It can also be devastating to positivity and progress if wielded too heavy-handedly, especially when it is always one-sided. 

For example, if a couple of people are trying to solve a child's behavior issue (chewing toys, screaming, etc.) and one person has been presenting ideas and thoughts on possible solutions while the other continues to knock them down, progress will never be made. In fact, the end result is usually frustration and bitterness. Typically, there will also be a reluctance to have future conversations.

In the end, the child loses.

Being able to foresee potential pitfalls is extremely helpful and needed considering what's at stake, but simply calling out why things won't work, without presenting ideas that might work, will make people avoid talking to you.

Why would they want to?

Ideas are personal. They come from a place of creativity, positivity, insecurity, and hope.

When someone presents a new idea, they are placing a part of themselves into your hands for review and scrutiny. When the ideas are around the development of their child, the stakes and emotions are even higher.

Give a little. Try to consider. Don't be a jerk.

The key to constructive conversation is compromise, balance, and effective listening.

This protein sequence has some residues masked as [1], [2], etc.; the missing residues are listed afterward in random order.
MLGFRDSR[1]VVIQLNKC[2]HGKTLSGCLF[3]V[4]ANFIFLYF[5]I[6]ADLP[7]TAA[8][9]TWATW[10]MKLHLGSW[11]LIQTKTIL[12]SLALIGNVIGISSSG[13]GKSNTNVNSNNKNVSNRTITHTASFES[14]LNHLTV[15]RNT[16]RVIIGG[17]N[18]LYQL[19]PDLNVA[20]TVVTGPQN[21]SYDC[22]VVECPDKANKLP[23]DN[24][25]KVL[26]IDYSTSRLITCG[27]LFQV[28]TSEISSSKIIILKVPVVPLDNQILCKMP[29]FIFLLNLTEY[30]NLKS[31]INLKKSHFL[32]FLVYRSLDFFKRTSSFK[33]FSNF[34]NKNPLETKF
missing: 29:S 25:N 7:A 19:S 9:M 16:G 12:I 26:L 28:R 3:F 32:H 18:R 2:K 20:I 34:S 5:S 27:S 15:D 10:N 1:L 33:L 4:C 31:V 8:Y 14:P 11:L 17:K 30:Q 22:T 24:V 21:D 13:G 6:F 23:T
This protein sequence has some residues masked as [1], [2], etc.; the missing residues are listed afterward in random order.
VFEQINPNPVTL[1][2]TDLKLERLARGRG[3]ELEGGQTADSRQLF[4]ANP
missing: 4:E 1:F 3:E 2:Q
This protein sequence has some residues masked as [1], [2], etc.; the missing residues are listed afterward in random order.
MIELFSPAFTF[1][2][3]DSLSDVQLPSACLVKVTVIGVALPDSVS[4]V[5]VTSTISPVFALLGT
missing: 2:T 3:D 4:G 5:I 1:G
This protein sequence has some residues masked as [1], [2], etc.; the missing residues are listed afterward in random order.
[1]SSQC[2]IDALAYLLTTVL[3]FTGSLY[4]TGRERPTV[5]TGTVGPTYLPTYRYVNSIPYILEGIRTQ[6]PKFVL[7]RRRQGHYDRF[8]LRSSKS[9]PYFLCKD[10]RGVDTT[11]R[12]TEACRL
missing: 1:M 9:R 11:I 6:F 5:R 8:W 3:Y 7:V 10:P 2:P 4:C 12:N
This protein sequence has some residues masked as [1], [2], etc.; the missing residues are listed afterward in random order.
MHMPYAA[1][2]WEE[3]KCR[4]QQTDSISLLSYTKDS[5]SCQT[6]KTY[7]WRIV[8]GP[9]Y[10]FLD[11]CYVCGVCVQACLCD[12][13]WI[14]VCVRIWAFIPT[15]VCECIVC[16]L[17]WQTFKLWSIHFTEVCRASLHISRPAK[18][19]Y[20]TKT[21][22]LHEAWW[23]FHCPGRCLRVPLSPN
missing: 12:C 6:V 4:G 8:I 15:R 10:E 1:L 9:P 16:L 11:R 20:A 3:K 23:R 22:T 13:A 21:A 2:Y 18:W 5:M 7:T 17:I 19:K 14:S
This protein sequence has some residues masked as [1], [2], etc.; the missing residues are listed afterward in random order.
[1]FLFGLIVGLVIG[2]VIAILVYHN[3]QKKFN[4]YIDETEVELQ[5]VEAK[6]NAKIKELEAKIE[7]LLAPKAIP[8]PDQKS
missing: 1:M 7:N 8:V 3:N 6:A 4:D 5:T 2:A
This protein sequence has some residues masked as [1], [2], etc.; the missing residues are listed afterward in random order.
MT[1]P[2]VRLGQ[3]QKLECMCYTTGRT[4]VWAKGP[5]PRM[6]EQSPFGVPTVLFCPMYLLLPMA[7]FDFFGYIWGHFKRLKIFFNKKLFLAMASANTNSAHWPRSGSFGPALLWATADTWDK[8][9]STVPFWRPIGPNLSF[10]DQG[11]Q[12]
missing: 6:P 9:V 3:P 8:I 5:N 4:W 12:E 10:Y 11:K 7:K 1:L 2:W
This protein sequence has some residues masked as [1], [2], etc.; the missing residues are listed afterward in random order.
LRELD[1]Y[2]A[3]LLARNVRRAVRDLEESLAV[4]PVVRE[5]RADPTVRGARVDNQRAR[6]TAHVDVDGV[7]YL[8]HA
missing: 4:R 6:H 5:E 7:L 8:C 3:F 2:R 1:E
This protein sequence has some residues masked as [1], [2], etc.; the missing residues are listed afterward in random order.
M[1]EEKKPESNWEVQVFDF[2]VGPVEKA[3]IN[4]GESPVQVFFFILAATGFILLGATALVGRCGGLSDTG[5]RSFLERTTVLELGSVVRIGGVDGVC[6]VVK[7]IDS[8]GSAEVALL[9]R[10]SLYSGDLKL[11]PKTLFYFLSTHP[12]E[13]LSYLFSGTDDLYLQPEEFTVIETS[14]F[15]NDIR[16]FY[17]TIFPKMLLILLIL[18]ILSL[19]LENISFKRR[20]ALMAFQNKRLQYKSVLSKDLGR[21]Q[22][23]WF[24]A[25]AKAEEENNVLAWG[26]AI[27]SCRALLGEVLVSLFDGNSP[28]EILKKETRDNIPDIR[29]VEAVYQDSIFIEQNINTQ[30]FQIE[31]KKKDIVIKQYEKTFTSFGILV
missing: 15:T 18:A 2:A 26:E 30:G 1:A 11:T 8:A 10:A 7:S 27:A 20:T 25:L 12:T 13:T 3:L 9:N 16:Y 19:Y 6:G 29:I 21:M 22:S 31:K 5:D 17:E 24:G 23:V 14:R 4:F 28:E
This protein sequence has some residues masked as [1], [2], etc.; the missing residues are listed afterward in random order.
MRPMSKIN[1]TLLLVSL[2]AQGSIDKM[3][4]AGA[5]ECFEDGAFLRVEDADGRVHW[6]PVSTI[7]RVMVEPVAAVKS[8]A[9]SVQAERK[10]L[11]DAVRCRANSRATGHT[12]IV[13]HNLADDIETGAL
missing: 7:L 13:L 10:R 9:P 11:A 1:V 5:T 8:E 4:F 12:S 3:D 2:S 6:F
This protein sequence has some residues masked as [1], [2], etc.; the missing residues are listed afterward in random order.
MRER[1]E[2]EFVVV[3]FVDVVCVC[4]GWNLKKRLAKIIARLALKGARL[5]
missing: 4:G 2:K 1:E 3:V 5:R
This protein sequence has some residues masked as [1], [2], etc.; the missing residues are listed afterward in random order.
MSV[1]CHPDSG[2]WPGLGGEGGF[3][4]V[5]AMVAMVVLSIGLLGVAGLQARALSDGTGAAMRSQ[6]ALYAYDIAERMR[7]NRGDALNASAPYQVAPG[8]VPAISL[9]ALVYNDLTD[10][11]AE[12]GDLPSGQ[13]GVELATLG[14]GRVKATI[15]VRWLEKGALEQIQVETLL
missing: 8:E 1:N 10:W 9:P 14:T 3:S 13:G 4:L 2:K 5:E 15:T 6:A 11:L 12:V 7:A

The goal is the same: do the best we can for our children. How we get there has everything to do with how well we can work together.

Lost and Found...

A couple of years ago we transferred my daughter to a new school due to safety issues. 

Unfortunately, it meant that her best friend would be left behind. He was always next to her, protective, helping her along as he was better at his words and awareness. 

It was gut wrenching for her to go. 

My wife and I moved recently and found out that his family lives across the street from us. 

Today, the were reunited.

It was so cool. He saw her and yelled "Hi!!". She saw him and gave a squeal.

They ran across the cul-de-sac towards each other with their arms open. They crashed together in a big hug, laughing.

They played for a bit and, at one point, he gently touched her face and said "words...use your words...".

The moment was magical, ethereal and stunning. My heart is still outside my chest...beating hard with joy.

Maybe, just maybe, this is a sign of the future. I hope...


The Redhead screamed in frustration. A high, loud, piercing sound. 

I turned. The look in my eyes stopped her cold. 

Papa Bear: "Have a seat on your bed."

The Redhead sits. 

I kneel in front of her and she hugs me. We hug in silence for a moment while she looks at the words video behind me. 

Redhead: "A bagel"